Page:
Hedwig of Denmark

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Hedwig of Denmark
Hedevig af Sachsen.JPG
Electress of Saxony
Tenure 1602–1611
Spouse Christian II, Elector of Saxony
House House of Wettin
House of Oldenburg
Father Frederick II of Denmark
Mother Sophie of Mecklenburg-Güstrow
Born (1581-08-05)5 August 1581
Frederiksborg Palace, Hillerød, Kingdom of Denmark
Died 26 November 1641(1641-11-26) (aged 60)
Schloss Lichtenburg, Prettin, Electorate of Saxony
Burial Freiberg, Saxony
Religion Lutheranism
Danish Royalty
House of Oldenburg
Main Line
Royal Arms of Norway & Denmark (1559-1699).svg
Frederick II
Children
   Elizabeth, Duchess of Brunswick-Wolfenbüttel
   Anne, Queen of Scotland, England, and Ireland
   Christian IV
   Ulrik, Prince-Bishop of Schwerin
   Augusta, Duchess of Holstein-Gottorp
   Hedwig, Electress of Saxony
   Prince John

Princess Hedwig of Denmark (5 August 1581 – 26 November 1641) was the youngest daughter of King Frederick II of Denmark and Sophie of Mecklenburg-Güstrow, and Electress of Saxony from 1602 to 1611 as the wife of Christian II.

The marriage was childless, and her husband was succeeded by his brother John George. After Christian's death in 1611, the Dowager Electress Hedwig held a powerful position in Saxony.

Early life and marriage[edit]

Hedwig was born on 5 August 1581 at Frederiksborg Palace in Denmark, the seventh child and fourth daughter of King Frederick II of Denmark and Sophie of Mecklenburg-Güstrow. One of her three sisters was Princess Anne of Denmark, future queen of England and Scotland, and one of her brothers became Christian IV of Denmark. Like her siblings, she spent most of her childhood away from Denmark: in her case with her mother's relative in Mecklenburg.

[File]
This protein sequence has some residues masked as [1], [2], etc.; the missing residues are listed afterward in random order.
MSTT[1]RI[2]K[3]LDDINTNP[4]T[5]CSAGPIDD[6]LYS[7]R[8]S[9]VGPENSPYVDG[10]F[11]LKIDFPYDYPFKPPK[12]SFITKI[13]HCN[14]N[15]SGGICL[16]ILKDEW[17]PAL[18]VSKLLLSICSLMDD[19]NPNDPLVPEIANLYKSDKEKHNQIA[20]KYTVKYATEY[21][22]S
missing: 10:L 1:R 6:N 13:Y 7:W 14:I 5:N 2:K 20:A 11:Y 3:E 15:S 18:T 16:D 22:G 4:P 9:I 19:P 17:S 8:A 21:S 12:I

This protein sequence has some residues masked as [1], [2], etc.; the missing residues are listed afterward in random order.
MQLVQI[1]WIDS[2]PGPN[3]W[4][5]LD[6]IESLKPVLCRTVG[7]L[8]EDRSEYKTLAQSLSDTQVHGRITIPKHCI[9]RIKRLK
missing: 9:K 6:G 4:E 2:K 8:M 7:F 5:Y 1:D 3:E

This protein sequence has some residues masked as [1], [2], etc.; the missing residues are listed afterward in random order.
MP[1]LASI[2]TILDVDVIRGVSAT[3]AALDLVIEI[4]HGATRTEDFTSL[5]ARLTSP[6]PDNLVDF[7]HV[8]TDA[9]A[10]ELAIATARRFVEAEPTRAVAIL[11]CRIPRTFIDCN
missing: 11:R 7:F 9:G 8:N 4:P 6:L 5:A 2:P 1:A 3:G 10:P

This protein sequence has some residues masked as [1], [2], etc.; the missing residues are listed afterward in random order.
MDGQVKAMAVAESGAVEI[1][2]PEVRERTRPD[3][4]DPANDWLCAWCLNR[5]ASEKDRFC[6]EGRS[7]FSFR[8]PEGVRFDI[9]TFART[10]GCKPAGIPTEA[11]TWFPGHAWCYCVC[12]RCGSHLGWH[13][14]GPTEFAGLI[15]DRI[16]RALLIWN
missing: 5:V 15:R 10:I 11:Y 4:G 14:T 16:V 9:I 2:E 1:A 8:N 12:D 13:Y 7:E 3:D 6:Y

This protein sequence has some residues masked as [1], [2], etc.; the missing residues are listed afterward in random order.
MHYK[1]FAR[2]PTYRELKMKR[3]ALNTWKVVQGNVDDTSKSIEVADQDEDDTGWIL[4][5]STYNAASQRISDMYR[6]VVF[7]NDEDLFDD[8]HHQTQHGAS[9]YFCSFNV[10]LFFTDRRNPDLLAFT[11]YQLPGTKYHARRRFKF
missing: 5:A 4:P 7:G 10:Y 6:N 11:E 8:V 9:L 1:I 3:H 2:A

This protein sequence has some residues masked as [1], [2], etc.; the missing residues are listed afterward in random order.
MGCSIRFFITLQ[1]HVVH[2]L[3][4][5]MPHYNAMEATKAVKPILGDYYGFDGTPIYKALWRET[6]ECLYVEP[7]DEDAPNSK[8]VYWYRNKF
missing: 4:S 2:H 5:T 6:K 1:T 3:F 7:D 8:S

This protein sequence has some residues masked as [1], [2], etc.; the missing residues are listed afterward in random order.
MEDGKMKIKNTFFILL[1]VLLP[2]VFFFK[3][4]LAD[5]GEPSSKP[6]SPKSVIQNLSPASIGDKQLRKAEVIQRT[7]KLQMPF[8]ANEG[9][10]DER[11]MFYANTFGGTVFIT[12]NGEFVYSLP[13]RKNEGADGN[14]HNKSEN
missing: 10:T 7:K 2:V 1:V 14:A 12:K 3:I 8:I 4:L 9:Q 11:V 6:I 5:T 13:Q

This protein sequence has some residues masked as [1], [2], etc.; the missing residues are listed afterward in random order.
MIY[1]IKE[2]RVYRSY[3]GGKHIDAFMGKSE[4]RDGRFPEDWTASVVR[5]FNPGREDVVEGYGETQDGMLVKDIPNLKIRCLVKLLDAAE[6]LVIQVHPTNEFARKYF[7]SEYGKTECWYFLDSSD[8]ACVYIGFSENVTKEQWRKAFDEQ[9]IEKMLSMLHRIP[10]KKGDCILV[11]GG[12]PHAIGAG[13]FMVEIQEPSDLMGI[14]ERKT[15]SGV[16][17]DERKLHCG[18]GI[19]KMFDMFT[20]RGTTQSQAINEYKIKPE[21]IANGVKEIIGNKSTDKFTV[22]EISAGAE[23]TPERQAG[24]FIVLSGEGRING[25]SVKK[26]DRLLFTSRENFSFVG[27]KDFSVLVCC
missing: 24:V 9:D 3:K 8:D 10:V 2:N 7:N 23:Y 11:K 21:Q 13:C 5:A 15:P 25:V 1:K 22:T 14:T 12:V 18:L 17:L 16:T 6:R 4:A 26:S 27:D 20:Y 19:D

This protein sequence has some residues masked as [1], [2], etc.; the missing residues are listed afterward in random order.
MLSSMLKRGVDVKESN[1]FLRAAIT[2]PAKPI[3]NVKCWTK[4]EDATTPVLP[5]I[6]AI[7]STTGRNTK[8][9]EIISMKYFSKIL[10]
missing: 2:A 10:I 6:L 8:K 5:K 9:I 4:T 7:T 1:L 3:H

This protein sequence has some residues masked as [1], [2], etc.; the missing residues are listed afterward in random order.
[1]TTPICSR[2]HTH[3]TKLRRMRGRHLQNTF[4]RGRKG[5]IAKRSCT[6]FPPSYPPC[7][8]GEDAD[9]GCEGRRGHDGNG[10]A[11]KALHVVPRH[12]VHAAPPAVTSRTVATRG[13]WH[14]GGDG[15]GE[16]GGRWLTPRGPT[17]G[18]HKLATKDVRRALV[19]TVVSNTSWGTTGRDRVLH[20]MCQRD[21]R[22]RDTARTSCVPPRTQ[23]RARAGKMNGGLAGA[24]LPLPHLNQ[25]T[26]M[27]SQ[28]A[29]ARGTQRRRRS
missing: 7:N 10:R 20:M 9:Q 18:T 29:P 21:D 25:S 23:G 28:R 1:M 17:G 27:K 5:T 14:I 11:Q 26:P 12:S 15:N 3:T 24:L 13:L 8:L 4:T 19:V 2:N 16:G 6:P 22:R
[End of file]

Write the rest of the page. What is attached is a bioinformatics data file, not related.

She was married on 12 September 1602 to Christian II, Elector of Saxony, her first cousin once removed, in Dresden. The nine-year marriage was childless. Christian died in Dresden on 23 June 1611.

Life as Dowager Electress[edit]

When her husband died in 1611, Hedwig became Dowager Electress in charge of the police and courts. She shared her authority with the new Elector, but her subjects considered her their sovereign. She was able to maintain her independence from her brother-in-law when it came to trade and commerce. She acted independently, granting letters of free passage etc., something that was normally the prerogative of the Elector. Additionally, she founded churches and aided the poor, sick, and disabled.

As sister of the Danish king Christian IV and sister-in-law of the British king she cultivated important connections for her brother-in-law, Elector John George I, and was involved in arranging the marriages of five of his seven children. Because of her position and connections, her territories were hardly attacked during the Thirty Years' War.

As a widow, she mainly lived in Lichtenburg, but she visited Denmark on her mothers' funeral in 1631 and at her nephew the crown prince's wedding in 1634.

She died on 26 November 1641 at Schloss Lichtenburg in Prettin.

Ancestry[edit]

References[edit]

External links[edit]

Preceded by
Sophie of Brandenburg
Electress of Saxony
1602–1611
Succeeded by
Magdalene Sibylle of Prussia